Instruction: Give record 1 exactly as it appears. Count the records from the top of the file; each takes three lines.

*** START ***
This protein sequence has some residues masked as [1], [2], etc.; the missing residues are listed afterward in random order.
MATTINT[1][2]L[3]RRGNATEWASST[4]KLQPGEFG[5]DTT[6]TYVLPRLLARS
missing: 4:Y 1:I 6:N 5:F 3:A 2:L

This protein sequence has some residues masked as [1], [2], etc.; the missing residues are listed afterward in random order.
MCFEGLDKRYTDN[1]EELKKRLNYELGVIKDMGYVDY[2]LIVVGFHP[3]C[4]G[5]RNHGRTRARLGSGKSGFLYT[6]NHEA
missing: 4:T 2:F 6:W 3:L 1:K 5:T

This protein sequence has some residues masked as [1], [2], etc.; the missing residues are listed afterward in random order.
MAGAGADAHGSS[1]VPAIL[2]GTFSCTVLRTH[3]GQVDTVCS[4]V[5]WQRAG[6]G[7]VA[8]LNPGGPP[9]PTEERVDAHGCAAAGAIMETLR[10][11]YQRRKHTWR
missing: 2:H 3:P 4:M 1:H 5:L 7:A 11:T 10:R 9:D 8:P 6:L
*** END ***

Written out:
This protein sequence has some residues masked as [1], [2], etc.; the missing residues are listed afterward in random order.
MATTINT[1][2]L[3]RRGNATEWASST[4]KLQPGEFG[5]DTT[6]TYVLPRLLARS
missing: 4:Y 1:I 6:N 5:F 3:A 2:L